Psychologists have shown that a new way of assessing women’s relationship with their bodies during pregnancy could help predict how well the mother might bond with her unborn baby and her longer-term emotional wellbeing.
Women are under constant pressure about their appearance and unfortunately during pregnancy is no exception. Pregnant women are often expected to be glowing mothers-to-be, however, the real experience can be quite different. Pregnancy is a unique period in a woman’s life during which her body undergoes rapid and dramatic change that can affect almost every part of her body. Many of these changes are in direct conflict to social ideals of female body appearance, such as increases in body size and weight. This does not go unnoticed and many women find that they receive uninvited comments on their size or even have their ‘bump’ touched without permission. Despite such dramatic and sometimes challenging physical changes, women’s feelings about their body during pregnancy is often overlooked and is not considered in routine maternity care.
The research by Dr Elizabeth Kirk at Anglia Ruskin University and Dr Catherine Preston at the University of York sought to address the importance of bodily experience in pregnancy by developing a pregnancy specific measure of body satisfaction, which captures concerns relating to appearance, weight gain and physical symptoms. This measure, known as the Body Understanding Measure for Pregnancy, or BUMPs, was constructed and validated with over 600 pregnant women in the UK across all stages of pregnancy. Importantly, we then used our measure to test if how women feel about their body during pregnancy was related to the strength of bond they develop with their unborn child, which can be extremely important for the wellbeing of both mother and baby. The research found that compared to other factors known to be important for forming this bond, such as depression, relationship satisfaction and the age of the fetus, how women feel about their body had the strongest role. This is not so surprising when considering that the experience of pregnancy is so overwhelmingly physical. Whilst the process of forming an emotional bond with the unborn baby involves forming a mental representation of the child, it is only through the pregnant mother’s bodily sensations and perceptions that connect her to her growing baby.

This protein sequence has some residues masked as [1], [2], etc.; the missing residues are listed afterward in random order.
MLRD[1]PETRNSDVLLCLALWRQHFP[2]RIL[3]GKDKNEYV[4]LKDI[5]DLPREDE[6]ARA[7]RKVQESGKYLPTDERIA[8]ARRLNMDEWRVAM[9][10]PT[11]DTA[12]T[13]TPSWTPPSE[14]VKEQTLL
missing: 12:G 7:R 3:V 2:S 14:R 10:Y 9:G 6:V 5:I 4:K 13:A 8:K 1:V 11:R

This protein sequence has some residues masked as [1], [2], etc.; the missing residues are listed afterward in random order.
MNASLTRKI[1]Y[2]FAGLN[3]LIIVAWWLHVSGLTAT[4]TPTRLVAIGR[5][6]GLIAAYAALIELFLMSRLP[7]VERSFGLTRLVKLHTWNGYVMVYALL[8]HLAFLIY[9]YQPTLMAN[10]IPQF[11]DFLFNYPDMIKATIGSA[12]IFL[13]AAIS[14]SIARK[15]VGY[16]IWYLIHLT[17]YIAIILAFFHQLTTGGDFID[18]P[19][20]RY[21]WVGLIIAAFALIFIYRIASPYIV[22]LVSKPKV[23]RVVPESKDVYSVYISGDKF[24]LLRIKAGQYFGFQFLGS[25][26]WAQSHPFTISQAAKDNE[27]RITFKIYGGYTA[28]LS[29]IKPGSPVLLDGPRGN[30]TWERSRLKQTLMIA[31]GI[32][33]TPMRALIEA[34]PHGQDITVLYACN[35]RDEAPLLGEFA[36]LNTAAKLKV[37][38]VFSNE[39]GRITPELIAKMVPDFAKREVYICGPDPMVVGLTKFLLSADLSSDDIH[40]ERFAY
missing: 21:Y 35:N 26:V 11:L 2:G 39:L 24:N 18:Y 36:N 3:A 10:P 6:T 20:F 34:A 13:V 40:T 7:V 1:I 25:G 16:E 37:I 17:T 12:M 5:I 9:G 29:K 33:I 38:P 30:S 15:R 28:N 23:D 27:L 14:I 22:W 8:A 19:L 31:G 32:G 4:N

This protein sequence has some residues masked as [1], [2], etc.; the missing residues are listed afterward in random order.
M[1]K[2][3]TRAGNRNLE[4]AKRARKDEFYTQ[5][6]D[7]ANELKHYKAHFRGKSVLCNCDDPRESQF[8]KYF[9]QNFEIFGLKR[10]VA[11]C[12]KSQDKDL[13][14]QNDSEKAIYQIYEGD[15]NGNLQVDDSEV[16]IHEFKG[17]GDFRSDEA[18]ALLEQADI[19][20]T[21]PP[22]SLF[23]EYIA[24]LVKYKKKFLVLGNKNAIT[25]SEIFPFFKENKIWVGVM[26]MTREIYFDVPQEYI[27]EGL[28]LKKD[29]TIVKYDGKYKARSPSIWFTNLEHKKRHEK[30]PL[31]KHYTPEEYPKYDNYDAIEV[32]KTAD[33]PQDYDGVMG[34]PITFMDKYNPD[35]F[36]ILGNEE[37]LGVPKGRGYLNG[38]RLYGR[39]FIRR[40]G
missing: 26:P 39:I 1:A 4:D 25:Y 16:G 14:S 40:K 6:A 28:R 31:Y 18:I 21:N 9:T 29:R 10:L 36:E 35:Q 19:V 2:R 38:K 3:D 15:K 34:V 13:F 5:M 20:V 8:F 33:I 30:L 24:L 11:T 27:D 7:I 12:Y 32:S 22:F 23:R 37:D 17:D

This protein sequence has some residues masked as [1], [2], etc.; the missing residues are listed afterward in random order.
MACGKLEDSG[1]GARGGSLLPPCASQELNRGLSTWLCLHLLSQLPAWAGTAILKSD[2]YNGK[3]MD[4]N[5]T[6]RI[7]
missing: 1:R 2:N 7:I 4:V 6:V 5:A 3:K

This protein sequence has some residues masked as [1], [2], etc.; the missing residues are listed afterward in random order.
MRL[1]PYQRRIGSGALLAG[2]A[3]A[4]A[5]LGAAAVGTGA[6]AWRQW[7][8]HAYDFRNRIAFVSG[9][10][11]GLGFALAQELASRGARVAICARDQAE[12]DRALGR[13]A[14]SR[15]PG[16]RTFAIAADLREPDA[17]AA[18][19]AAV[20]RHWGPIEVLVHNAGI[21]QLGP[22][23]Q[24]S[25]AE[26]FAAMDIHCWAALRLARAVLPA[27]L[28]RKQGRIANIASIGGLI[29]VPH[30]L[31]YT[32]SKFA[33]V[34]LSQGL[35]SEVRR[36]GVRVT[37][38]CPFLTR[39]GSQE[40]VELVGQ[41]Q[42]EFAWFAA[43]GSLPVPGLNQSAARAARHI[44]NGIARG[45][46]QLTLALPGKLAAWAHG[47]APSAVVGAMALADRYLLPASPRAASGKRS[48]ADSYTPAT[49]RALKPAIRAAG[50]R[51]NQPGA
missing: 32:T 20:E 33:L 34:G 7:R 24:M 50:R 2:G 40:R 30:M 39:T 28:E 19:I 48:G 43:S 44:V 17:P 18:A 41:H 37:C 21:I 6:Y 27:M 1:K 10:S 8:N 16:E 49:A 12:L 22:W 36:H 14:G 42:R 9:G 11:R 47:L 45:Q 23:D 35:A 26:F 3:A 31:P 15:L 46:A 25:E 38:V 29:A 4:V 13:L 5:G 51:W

This research demonstrates how important women’s bodily experience is during pregnancy. In future work the authors aim to follow women during pregnancy and after birth to examine how pregnancy bodily experience can impact on how women feel after birth about themselves and their new baby. They also seek to further develop the BUMPs measure so that it can be used by midwives to identify women who may need extra support both before and after birth.
You can read the full research report here: https://psycnet.apa.org/search/display?id=99f57d88-3f4e-18a6-a0ad-259e1ff5c8c3&recordId=1&tab=PA&page=1&display=25&sort=PublicationYearMSSort%20desc,AuthorSort%20asc&sr=1